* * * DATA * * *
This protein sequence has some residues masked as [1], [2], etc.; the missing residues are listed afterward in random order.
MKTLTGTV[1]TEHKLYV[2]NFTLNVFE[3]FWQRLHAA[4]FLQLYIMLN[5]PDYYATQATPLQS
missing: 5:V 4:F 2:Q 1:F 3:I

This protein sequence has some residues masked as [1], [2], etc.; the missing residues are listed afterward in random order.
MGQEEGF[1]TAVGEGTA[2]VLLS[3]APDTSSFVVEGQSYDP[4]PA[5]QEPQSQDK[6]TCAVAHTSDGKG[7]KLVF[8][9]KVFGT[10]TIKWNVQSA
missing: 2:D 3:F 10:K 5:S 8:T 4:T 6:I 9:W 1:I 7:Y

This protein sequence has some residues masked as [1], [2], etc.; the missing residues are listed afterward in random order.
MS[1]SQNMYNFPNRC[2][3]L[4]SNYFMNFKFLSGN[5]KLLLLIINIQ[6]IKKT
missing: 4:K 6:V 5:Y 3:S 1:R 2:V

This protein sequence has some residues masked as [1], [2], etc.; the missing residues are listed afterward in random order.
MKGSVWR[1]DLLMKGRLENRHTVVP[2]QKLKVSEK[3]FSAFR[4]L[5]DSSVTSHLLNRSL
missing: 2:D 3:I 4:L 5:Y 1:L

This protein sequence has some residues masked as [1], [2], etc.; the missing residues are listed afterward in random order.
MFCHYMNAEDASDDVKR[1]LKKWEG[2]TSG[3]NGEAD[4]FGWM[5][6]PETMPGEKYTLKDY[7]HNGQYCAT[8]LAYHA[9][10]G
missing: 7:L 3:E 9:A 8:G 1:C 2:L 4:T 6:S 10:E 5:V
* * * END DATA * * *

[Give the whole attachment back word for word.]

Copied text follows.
This protein sequence has some residues masked as [1], [2], etc.; the missing residues are listed afterward in random order.
MKTLTGTV[1]TEHKLYV[2]NFTLNVFE[3]FWQRLHAA[4]FLQLYIMLN[5]PDYYATQATPLQS
missing: 5:V 4:F 2:Q 1:F 3:I

This protein sequence has some residues masked as [1], [2], etc.; the missing residues are listed afterward in random order.
MGQEEGF[1]TAVGEGTA[2]VLLS[3]APDTSSFVVEGQSYDP[4]PA[5]QEPQSQDK[6]TCAVAHTSDGKG[7]KLVF[8][9]KVFGT[10]TIKWNVQSA
missing: 2:D 3:F 10:K 5:S 8:T 4:T 6:I 9:W 1:I 7:Y

This protein sequence has some residues masked as [1], [2], etc.; the missing residues are listed afterward in random order.
MS[1]SQNMYNFPNRC[2][3]L[4]SNYFMNFKFLSGN[5]KLLLLIINIQ[6]IKKT
missing: 4:K 6:V 5:Y 3:S 1:R 2:V

This protein sequence has some residues masked as [1], [2], etc.; the missing residues are listed afterward in random order.
MKGSVWR[1]DLLMKGRLENRHTVVP[2]QKLKVSEK[3]FSAFR[4]L[5]DSSVTSHLLNRSL
missing: 2:D 3:I 4:L 5:Y 1:L

This protein sequence has some residues masked as [1], [2], etc.; the missing residues are listed afterward in random order.
MFCHYMNAEDASDDVKR[1]LKKWEG[2]TSG[3]NGEAD[4]FGWM[5][6]PETMPGEKYTLKDY[7]HNGQYCAT[8]LAYHA[9][10]G
missing: 7:L 3:E 9:A 8:G 1:C 2:L 4:T 6:S 10:E 5:V